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Wednesday, 14 September 2011 09:35
Rev. Wesley B. Garcia - 09/09/2011 - ArgusLeader.com
This past May, I had the pleasure to attend a pastors' conference in Washington, D.C., on human rights issues. This was not about human rights issues in developing nations or Third World countries, but right here in the U.S. It is hard to believe that there are human rights issues that have not been addressed and corrected after the various movements starting in the late 1950s and throughout the end of the 20th century.
Pastors from all 50 states and all major denominations, more than 300 in all, looked at, understood and made a public stand on what we learned. We also met with all elected members of Congress or their staff to ask that this disparity on how we treat some individuals as less than complete persons can be corrected.
As a pastor, I look to how Christ treated people that he came in contact with. The recorded encounters are with individuals that by today's standards would be considered outcasts of society. Christ treated each individual with respect and understanding. After all, all human beings have been created in the image of our creator. Because of this, no one should be treated as less than a complete person.
So, why is it, then, that we find it so easy to deny a large group of people equal rights because they happen to be members of the GLBT (gay, lesbian, bi-sexual and transgender) community? Some Christians will point out the passage in Leviticus as the reason.
This is all good and well, if we were still living under the law, but we are living in and saved by grace, through Christ's blood. So, my question is why are we still calling forth the laws of the Old Testament as the way we should live. If we say that one group of people falls short of meeting the law, then we all fall short of meeting the law. We need to keep all the laws and do so without any error. I don't see anyone doing this. Both Christ and Paul in his writings, make it clear that the law is to show us our faults and point us to the grace that is ours through Christ.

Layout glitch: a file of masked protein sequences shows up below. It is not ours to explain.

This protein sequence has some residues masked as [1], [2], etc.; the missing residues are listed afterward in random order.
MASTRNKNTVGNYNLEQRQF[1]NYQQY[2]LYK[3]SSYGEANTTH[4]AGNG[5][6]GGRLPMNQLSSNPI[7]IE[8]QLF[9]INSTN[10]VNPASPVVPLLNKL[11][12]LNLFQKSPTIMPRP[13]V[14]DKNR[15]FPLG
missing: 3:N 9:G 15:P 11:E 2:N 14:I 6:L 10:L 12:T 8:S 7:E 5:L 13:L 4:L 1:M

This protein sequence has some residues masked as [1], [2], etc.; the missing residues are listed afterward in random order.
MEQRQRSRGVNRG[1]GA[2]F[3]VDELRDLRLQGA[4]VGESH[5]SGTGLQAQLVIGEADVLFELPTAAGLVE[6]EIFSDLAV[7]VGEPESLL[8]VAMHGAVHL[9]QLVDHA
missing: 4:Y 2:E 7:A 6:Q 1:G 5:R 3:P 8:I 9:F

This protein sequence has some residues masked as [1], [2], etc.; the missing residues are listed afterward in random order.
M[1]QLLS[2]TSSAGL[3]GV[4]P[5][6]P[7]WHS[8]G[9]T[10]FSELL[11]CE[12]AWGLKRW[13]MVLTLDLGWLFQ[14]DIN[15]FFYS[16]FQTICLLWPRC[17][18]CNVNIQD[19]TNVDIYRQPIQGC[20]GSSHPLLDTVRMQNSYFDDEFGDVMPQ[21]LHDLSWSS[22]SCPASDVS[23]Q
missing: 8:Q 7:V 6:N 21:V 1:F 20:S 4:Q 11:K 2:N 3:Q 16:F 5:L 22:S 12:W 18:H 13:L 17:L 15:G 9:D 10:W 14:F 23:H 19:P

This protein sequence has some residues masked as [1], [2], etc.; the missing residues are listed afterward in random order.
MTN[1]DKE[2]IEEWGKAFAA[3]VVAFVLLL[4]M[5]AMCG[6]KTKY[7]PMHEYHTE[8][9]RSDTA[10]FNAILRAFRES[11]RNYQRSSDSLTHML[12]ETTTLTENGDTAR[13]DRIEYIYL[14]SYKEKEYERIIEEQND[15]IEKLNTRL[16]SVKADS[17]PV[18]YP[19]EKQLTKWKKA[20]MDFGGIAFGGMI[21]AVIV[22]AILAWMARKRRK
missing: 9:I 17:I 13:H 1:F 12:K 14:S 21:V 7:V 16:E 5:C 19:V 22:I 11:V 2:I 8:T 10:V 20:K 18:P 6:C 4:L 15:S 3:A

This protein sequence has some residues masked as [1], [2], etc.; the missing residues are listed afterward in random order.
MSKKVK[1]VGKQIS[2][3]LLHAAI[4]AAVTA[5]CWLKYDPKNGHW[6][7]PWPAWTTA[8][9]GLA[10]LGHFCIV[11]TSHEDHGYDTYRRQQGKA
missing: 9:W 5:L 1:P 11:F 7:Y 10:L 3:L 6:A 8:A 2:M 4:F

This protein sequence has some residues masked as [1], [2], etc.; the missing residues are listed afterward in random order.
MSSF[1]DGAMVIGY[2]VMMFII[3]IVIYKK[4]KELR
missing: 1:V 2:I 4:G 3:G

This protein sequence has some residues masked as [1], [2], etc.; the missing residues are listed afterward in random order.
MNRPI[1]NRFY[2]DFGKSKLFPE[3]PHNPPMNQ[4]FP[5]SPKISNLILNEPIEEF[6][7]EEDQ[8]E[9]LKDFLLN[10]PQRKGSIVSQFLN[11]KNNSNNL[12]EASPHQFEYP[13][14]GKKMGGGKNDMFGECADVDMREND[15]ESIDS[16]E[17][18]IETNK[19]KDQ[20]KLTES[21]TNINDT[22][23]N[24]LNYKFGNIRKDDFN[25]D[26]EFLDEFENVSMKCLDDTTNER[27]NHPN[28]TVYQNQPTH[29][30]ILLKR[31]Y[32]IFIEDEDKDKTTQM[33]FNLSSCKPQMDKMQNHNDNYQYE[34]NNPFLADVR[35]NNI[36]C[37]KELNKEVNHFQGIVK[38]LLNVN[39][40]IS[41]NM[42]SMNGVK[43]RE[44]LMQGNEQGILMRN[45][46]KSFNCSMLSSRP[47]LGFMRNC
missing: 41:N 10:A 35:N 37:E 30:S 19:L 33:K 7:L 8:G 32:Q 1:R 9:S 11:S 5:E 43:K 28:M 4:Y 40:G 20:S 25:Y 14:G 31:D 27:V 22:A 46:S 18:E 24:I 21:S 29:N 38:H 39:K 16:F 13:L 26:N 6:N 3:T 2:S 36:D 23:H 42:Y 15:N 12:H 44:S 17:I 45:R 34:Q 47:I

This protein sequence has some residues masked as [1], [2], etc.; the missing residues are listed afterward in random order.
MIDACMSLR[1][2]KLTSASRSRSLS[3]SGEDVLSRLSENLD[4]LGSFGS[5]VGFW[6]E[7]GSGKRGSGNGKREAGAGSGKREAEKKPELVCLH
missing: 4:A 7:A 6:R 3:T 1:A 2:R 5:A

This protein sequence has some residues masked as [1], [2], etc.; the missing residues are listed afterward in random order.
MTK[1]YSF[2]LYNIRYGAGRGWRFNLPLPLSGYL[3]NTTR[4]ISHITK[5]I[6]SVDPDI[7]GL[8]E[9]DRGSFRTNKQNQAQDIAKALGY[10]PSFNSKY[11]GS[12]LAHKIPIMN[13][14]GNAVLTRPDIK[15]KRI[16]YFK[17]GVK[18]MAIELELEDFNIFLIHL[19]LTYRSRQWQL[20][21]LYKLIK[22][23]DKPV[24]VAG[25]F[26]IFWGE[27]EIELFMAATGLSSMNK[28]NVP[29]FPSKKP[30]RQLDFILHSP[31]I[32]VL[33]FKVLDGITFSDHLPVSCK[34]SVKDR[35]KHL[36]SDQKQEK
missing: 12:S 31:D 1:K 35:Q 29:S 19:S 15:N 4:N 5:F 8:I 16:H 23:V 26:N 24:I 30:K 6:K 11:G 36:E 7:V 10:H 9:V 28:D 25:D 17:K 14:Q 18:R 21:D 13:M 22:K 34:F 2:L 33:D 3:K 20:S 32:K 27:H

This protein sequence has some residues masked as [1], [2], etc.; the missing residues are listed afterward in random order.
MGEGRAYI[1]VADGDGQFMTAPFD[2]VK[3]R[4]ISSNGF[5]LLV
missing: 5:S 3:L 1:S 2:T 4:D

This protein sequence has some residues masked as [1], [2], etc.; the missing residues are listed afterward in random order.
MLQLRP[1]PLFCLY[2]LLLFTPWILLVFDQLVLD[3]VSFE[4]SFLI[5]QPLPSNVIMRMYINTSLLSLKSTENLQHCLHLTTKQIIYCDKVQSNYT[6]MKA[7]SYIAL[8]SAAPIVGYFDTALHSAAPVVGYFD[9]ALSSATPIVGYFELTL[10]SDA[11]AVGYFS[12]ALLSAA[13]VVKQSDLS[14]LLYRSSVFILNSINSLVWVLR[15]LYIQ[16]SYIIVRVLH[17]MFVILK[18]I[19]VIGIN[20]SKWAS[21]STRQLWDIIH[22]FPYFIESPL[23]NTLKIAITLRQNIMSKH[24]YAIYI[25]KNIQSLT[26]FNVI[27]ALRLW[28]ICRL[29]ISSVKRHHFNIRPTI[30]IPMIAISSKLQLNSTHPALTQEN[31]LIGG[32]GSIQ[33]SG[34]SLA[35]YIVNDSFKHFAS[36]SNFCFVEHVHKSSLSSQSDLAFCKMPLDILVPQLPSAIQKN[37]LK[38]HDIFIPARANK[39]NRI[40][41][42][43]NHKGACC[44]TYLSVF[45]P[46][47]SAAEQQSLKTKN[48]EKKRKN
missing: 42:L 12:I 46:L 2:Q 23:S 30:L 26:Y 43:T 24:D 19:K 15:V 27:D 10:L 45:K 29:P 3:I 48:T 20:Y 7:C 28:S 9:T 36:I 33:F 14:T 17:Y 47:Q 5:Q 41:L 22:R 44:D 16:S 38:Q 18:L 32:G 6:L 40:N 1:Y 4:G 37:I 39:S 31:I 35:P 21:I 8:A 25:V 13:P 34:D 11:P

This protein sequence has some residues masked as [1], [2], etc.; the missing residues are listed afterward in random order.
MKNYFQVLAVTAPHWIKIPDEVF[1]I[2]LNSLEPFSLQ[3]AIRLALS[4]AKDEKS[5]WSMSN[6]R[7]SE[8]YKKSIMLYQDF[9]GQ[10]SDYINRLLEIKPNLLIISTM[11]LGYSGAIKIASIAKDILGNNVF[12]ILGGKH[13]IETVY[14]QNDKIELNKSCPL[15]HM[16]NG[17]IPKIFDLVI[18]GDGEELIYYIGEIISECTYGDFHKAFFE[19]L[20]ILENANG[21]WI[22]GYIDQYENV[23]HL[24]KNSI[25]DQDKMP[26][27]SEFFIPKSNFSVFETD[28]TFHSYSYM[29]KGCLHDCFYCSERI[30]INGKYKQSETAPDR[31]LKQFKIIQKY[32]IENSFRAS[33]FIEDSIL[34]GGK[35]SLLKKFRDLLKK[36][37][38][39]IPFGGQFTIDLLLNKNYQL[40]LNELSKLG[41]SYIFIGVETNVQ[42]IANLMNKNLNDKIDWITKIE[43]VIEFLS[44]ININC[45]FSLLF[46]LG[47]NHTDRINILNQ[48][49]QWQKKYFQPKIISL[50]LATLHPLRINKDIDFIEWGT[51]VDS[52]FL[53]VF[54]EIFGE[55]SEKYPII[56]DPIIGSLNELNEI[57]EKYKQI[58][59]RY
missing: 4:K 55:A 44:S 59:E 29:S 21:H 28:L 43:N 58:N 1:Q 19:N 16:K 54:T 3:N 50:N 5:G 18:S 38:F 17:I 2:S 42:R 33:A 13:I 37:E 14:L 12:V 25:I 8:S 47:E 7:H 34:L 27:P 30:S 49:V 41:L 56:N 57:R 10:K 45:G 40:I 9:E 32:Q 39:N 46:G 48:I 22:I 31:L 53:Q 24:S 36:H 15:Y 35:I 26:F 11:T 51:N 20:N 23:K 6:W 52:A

In one account with the Pharisees, he told them, "He who is sinless can cast the first stone." Christ also told the Pharisees at another time to remove the log from their eye before talking about the splinter in someone else's eye. We are far too quick to throw the first stone and point out the splinter in someone's eye, without taking care of our own lives.
Some years ago, there was a movement that used, W.W.J.D. (What Would Jesus Do?). Since Jesus is my savior, mentor, and role model, I try to show grace and respect to everyone I meet. I also know that I fall short in doing this all the time. I am far from perfect.
I would like to meet some of these perfect people who feel it is their right and self-appointed calling to deny equal treatment to some people. Christ's teachings call for, and the Bill of Rights proclaims, that each person is granted the right to freedom, protection and happiness. No one should live in fear of losing their job or being unable to rent or buy a house because they happen to be part of the GLBT community. What a sad statement about our society.
It is not a matter of, if I make an error, I know I shall. But, I want to make sure that error is because I am trying to follow my wonderful mentor who has shown me grace and loving kindness.
I ask, no I pray, that all who read this will take a real inventory of all that they do, their heart and soul, and see whether all their actions are truly in line with the teachings of Jesus Christ, or are they walking to a different drum beat?
I and other pastors in Sioux Falls would like see and encourage a sane dialog in this area. We feel it is possible. We don't need finger pointing and yelling but God's grace in all we do.
In closing, I encourage all of you to prayerfully read Romans chapter two, to get a deeper understanding of God's unending grace.